It has taken 64 years to translate the entire Bible into the Damal Tribe’s local language. Missionaries, John and Helen Ellenberger - now both aged 88 - began their life’s work back in 1957 when they first set sail for ‘Dutch New Guinea’. MAF’s Linda Ringenberg charts their amazing adventure and how MAF has supported them every step of the way…
In 1957, newlyweds John and Helen Ellenberger from the Christian and Missionary Alliance (CMA) boarded a ship in New York and set sail for Dutch New Guinea, now Papua in Indonesia. Their mission? To deliver the Word of God to the Papuan people in their own language.
In Rotterdam, Holland, the couple were transferred onto a Dutch ship hauling 200 tons of beer, which was also destined for Papua. Six weeks after leaving America, John and Helen finally set foot on Papua—one of the world’s largest tropical islands filled with jungles and majestic mountains.
They boarded a Mission Aviation Fellowship aircraft and headed to the farming valley of Ilaga to join other CMA colleagues already established amongst the Damal Tribe.
Reaching a remote people with the Gospel
According to Survival International, the Damal Tribe is one of 312 tribal groups in Papua and has a population of around 19,000 people (source: Joshua Project).
Damal villages are situated either side and amongst ten of the valleys south of the Carstenz Mountain Range, which soars over 16,000 feet high. The mountain passes, which people use to travel by foot, are situated at 12,000 feet.
It was the Ellenbergers' desire to bring the Gospel to the Damal people living south of the Carstenz Mountain Range.
Blasting a big boulder
The first step was to locate and clear some land for a potential airstrip to improve the area’s accessibility. MAF conducted an aerial survey with John, and together they found the most suitable spot - a place called Jila, which has an elevation of over 4,000 feet.
Although the area was suitable in many ways, it still had a gigantic boulder protruding from the middle of the would-be airstrip.
John and his colleague trekked across the lofty mountain pass and asked the Lord how to dispose of this giant rock.
After the missionaries unsuccessfully tried to blow up the entire boulder with dynamite in one fell swoop, the locals succeeded in cracking it with their traditional method of burning.
John and his colleague then proceeded to use half a stick of dynamite at a time to blast the boulder into smaller pieces - a painful process that took nearly a year to complete!
During this time, John fell seriously ill. Even though he was only in his twenties, John was experiencing heart problems he had never encountered before. Given the sheer altitude of the 12,000 feet mountain pass, John was medically advised via radio to stay put as the four-day gruelling journey on foot from Jila to Ilaga would have been too much for his heart to take. The situation was grave.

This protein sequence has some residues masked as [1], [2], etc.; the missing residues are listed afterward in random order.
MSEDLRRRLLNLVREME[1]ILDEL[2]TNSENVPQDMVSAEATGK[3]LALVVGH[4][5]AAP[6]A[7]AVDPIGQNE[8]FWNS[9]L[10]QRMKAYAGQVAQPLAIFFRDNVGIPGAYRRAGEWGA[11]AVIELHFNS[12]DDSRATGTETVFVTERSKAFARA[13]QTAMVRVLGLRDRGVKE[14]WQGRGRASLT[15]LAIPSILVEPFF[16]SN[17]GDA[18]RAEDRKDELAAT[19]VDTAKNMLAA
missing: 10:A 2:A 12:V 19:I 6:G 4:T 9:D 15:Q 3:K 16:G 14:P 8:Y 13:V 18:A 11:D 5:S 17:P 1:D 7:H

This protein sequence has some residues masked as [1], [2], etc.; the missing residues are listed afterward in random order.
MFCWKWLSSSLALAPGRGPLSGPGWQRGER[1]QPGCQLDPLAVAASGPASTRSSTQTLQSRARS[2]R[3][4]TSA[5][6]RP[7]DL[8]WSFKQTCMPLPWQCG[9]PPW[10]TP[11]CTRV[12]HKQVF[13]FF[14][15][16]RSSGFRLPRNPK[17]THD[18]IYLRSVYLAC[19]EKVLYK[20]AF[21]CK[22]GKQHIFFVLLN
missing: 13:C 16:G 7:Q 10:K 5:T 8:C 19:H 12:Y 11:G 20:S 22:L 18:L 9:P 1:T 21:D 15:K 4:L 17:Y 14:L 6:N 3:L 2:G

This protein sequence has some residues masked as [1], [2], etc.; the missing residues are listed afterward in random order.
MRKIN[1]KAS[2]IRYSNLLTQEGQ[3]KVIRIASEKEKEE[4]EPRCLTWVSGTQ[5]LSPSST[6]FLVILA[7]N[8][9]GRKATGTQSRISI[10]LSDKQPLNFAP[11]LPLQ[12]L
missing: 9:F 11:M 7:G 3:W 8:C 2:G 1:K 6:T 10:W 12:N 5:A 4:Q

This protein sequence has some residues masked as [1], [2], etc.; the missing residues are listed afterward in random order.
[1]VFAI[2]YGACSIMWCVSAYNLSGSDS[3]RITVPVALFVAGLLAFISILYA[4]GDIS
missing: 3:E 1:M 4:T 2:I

To ensure John’s survival, he had to be medevacked. MAF pilot, Hank Worthington, therefore attempted the first ever flight landing in Jila.
After surveying the situation, Hank bravely touched down on the incomplete airstrip, narrowly avoiding what was left of the boulder. Fortunately, Hank skilfully brought the airplane to a complete halt just before the sheer precipice fell away hundreds of feet below.
This bold move saved John’s life. Hank flew John to Jayapura on the coast where he was diagnosed with a New Guinea virus, which caused heart problems. Miraculously, following just a week of rest and medication, John made a full recovery: ‘We appreciate MAF!’ he says with a smile.
40% of the Old Testament translated
John and his family returned to Ilaga in Papua’s interior.
Alongside his evangelism, John became a fully trained Bible translator. The first translated books of the Bible were ‘mimeographed’ for Damal readers. This was an early method of low-cost duplication using a stencil, which predates photocopying.
The first book of the Bible to be officially printed in Damal was – ironically - the ‘Gospel of John’. Printing took place on the coast and MAF would fly boxes of the printed Gospel back into the Damal valleys around 1967.
By 1988, the entire Damal New Testament was printed and by 1992, 40% of the Old Testament was also translated. MAF had the privilege of transporting this precious cargo into various Damal villages.
Later, John took some time out of Papua to teach at the Alliance Theological Seminary in New York from 1985 to 2003. He also served on MAF’s Board of Directors in California from 1990 to 1994.
During the Ellenbergers’ period in America, other missionaries continued the translation work in Papua.
But in 2015, John and Helen revisited their original calling and returned to Papua once again. Building on the work of his predecessors, John helped to complete the translation of the remaining 60% of the Old Testament.
On 28 February, the last chapter of the book of Job was translated. Following a lifetime of hard work, the entire Old Testament had finally been translated into Damal: ‘Praise God!’ exclaims John.
In recent weeks, together with Damal Translator Rev Timothy Birdshooter, John and Helen have been diligently proofreading the remaining books of the Old Testament.
Once the entire text has been proofed, it’s hoped that the Indonesian Bible Society will print 6,000 copies of the new Bibles in the summer of 2021.
In the autumn, MAF will fly them out to the villages of Ilaga, Beoga and Timika where large numbers of the Damal are residing.
What a privilege for MAF to partner with lifelong servants of God like the Ellenbergers.